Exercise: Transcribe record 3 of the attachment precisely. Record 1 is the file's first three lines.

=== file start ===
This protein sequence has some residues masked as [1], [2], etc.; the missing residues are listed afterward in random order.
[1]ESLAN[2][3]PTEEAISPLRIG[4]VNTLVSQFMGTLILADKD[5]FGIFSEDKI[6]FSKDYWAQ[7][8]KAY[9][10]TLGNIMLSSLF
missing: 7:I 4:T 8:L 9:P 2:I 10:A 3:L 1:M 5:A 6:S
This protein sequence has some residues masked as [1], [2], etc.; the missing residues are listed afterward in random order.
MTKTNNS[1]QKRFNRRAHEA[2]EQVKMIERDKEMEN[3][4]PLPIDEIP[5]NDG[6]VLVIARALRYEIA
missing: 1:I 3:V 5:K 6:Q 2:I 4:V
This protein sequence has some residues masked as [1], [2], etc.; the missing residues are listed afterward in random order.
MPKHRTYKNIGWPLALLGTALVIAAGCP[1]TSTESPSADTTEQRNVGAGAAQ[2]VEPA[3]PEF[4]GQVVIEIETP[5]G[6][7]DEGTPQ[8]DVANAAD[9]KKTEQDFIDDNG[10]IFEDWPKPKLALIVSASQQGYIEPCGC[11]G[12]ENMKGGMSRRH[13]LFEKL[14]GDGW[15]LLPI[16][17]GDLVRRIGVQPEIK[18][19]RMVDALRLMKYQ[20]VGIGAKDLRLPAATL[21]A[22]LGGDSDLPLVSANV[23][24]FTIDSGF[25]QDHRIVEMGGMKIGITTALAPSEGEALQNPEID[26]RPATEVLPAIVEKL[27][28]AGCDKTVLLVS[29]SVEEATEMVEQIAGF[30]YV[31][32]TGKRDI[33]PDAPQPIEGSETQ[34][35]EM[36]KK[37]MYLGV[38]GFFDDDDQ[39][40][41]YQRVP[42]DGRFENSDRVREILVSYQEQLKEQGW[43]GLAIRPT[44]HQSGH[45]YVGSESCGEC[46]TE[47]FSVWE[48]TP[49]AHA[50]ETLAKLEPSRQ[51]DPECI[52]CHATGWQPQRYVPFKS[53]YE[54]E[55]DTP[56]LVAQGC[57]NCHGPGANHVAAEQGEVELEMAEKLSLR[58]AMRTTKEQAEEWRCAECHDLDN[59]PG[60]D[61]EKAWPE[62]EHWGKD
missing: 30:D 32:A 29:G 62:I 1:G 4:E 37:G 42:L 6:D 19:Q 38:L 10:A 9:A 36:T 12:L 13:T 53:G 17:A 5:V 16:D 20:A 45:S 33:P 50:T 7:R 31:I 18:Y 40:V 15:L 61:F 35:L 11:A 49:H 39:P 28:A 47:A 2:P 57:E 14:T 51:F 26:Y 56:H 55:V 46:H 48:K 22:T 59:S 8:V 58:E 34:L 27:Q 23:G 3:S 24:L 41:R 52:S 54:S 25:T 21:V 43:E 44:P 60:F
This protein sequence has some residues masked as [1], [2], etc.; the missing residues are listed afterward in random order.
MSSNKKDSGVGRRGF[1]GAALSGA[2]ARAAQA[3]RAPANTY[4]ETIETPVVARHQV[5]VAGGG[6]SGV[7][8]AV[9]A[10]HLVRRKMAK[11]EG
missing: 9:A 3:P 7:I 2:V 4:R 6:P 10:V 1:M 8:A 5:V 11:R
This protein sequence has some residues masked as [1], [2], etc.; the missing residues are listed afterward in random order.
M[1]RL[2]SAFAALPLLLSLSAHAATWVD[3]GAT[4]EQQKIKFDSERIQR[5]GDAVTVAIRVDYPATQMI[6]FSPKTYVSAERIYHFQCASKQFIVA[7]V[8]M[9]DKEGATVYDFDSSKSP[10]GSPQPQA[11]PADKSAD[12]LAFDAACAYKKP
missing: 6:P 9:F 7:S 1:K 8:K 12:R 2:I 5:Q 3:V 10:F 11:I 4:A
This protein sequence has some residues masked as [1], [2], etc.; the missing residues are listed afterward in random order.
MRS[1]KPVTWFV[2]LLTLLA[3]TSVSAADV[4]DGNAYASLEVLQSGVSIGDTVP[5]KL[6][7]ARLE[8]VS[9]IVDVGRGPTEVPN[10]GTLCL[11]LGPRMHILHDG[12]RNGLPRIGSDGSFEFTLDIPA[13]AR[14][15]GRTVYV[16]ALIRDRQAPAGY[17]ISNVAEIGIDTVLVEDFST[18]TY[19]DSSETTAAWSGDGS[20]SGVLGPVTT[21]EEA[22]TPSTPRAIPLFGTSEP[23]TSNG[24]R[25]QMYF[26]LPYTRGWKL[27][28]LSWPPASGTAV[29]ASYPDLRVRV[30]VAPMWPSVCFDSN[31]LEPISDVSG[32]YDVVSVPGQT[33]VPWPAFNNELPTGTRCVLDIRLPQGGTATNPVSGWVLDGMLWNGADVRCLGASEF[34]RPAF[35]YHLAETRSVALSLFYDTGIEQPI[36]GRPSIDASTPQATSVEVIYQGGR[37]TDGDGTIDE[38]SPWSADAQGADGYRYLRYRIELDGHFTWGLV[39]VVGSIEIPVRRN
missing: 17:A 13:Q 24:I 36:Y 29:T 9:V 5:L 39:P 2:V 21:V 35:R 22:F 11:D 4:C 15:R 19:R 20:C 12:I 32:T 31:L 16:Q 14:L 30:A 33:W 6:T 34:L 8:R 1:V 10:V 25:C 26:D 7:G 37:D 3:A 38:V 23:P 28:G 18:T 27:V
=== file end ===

This protein sequence has some residues masked as [1], [2], etc.; the missing residues are listed afterward in random order.
MPKHRTYKNIGWPLALLGTALVIAAGCP[1]TSTESPSADTTEQRNVGAGAAQ[2]VEPA[3]PEF[4]GQVVIEIETP[5]G[6][7]DEGTPQ[8]DVANAAD[9]KKTEQDFIDDNG[10]IFEDWPKPKLALIVSASQQGYIEPCGC[11]G[12]ENMKGGMSRRH[13]LFEKL[14]GDGW[15]LLPI[16][17]GDLVRRIGVQPEIK[18][19]RMVDALRLMKYQ[20]VGIGAKDLRLPAATL[21]A[22]LGGDSDLPLVSANV[23][24]FTIDSGF[25]QDHRIVEMGGMKIGITTALAPSEGEALQNPEID[26]RPATEVLPAIVEKL[27][28]AGCDKTVLLVS[29]SVEEATEMVEQIAGF[30]YV[31][32]TGKRDI[33]PDAPQPIEGSETQ[34][35]EM[36]KK[37]MYLGV[38]GFFDDDDQ[39][40][41]YQRVP[42]DGRFENSDRVREILVSYQEQLKEQGW[43]GLAIRPT[44]HQSGH[45]YVGSESCGEC[46]TE[47]FSVWE[48]TP[49]AHA[50]ETLAKLEPSRQ[51]DPECI[52]CHATGWQPQRYVPFKS[53]YE[54]E[55]DTP[56]LVAQGC[57]NCHGPGANHVAAEQGEVELEMAEKLSLR[58]AMRTTKEQAEEWRCAECHDLDN[59]PG[60]D[61]EKAWPE[62]EHWGKD
missing: 30:D 32:A 29:G 62:I 1:G 4:E 37:G 42:L 6:D 19:Q 38:L 10:A 9:A 36:T 12:L 13:T 53:G 17:A 5:V 16:D 20:A 45:S 33:P 50:T 7:R 31:I 18:Y 40:V 15:L 61:F 35:L 11:A 49:H 39:P 28:A 47:A 2:P 57:E 14:T 51:F 26:Y 56:H 55:V 46:H 48:K 22:T 59:S 8:V 58:E 34:L 27:Q 23:G 3:S 24:L 41:R 52:S 54:S 25:T 21:V 43:E 44:P 60:F